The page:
And just as when we set our minds on the things of the flesh it results in death, when we set our minds on what the Spirit desires it results in “life and peace.” And I’m sure we have all experienced this. Can you remember a time when you submitted your mind to the things of the Spirit and it resulted in life and peace? When you recognized that your mind was being dominated by sinful thoughts so you re-set your mind on the things of God and immediately felt God’s peace flow over you?

My Example:

With that friend I struggle with, when I do remind myself that I have forgiven her and that those sinful thoughts will only lead to death….and then set my mind on the things of God, the things the Spirit desires, it always results in life and peace. Only when I set my mind on the things of God am I then able to love her and enjoy her friendship, seeing her as God sees her and no longer dwelling on my own sinful and selfish desires. And I am always amazed when God does this for me because it is so contrary to my own selfish desires. No matter how long you have been a believer, it is always so shocking to experience this, it is always so humbling. And when we do this God is glorified and the gospel is truly lived out in our lives.

In Colossians 3:1-3 Paul emphasizes this same idea, he says…

1  Since, then, you have been raised with Christ, set your hearts on things above, where Christ is seated at the right hand of God.  2 Set your minds on things above, not on earthly things.  3 For you died, and your life is now hidden with Christ in God.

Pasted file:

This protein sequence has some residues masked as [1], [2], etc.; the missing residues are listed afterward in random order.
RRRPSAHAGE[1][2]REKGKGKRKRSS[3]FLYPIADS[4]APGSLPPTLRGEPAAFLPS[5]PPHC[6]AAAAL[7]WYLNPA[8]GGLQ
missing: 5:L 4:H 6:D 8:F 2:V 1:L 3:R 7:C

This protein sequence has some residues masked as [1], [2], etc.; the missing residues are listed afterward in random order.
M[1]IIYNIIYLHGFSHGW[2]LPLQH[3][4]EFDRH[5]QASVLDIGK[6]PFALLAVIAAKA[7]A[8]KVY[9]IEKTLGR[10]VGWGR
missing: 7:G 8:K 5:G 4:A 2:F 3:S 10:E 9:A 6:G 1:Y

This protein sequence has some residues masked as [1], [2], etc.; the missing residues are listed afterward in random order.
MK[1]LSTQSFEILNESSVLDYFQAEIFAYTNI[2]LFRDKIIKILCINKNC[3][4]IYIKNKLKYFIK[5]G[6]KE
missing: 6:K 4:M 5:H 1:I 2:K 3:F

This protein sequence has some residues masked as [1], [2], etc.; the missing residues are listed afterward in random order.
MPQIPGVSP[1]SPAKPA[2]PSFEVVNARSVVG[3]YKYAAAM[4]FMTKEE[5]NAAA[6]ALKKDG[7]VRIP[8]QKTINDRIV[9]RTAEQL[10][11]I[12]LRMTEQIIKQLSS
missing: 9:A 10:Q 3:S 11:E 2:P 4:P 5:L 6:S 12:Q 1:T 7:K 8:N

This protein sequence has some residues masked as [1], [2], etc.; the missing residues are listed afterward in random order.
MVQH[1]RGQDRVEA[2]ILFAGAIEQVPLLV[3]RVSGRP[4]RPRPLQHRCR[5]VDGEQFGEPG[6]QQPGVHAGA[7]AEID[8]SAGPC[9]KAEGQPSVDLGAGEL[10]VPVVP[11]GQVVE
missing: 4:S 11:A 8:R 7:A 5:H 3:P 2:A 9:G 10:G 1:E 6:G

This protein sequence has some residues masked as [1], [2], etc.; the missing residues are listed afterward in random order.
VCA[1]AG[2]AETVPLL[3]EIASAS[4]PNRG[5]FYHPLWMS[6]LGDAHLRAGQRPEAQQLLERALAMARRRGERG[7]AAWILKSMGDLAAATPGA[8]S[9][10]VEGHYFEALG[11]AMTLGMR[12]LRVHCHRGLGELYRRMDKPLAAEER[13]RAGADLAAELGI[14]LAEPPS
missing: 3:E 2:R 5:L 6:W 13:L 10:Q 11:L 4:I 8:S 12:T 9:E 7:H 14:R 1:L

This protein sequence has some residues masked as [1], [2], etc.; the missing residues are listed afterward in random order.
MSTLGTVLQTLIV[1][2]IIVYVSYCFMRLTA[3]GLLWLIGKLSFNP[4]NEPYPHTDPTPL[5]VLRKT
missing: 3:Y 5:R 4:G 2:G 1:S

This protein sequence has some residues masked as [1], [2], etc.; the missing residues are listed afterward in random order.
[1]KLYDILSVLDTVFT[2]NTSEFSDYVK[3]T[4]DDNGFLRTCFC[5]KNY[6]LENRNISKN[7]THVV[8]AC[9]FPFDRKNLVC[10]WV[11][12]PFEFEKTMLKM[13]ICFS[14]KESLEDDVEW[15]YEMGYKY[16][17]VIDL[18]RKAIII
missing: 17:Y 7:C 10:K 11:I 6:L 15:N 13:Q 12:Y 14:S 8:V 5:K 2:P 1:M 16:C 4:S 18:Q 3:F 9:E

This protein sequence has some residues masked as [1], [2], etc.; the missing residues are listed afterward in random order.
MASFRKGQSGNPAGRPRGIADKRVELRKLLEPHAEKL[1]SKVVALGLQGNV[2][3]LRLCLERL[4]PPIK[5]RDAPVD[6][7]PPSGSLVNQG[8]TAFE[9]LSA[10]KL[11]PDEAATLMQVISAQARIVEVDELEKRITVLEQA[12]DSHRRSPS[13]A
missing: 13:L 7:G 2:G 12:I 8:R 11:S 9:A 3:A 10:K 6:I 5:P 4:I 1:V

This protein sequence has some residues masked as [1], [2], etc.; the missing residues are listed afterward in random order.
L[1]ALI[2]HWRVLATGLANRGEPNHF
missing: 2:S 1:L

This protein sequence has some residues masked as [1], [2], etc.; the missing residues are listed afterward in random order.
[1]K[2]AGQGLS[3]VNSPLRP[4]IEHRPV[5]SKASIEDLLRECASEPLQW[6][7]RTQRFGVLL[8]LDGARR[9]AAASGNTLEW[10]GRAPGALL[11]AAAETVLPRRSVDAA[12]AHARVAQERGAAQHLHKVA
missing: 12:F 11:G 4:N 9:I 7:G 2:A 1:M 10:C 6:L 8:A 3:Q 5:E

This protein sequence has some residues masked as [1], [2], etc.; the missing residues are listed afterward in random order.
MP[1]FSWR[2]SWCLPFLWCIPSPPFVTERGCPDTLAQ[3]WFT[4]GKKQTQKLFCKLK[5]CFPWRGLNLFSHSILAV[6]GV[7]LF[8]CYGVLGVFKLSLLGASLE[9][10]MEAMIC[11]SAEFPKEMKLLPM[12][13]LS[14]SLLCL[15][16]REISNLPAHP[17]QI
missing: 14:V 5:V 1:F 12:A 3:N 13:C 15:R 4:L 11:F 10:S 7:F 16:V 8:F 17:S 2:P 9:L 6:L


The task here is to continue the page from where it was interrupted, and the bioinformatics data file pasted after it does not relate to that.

There is a war going on in our minds, the flesh and the spirit are battling for control, and the winner wins control over how we live, over our actions. As Paul says in 2 Corinthians 10:5, we must learn to “take captive every thought to make it obedient to Christ.” Because we are in Christ and have died and been raised with Him, we are able to take captive every thought, to set our hearts and our minds on the things above, the things of God, and not on the things of this world and our flesh. And in this seemingly “small” action, we are truly allowing the gospel to transform our lives.

The Law of the Spirit

But we know, this is not something we are able to do on our own. It is not by our own strength and ability that we are able to live free from sin. And it is not by our own strength and ability that we are able to set our minds on the things of God in order to live for Him. So, Paul emphasizes now the law of the Spirit, which explains the role of the Spirit as we do this. Look at verses 9-11…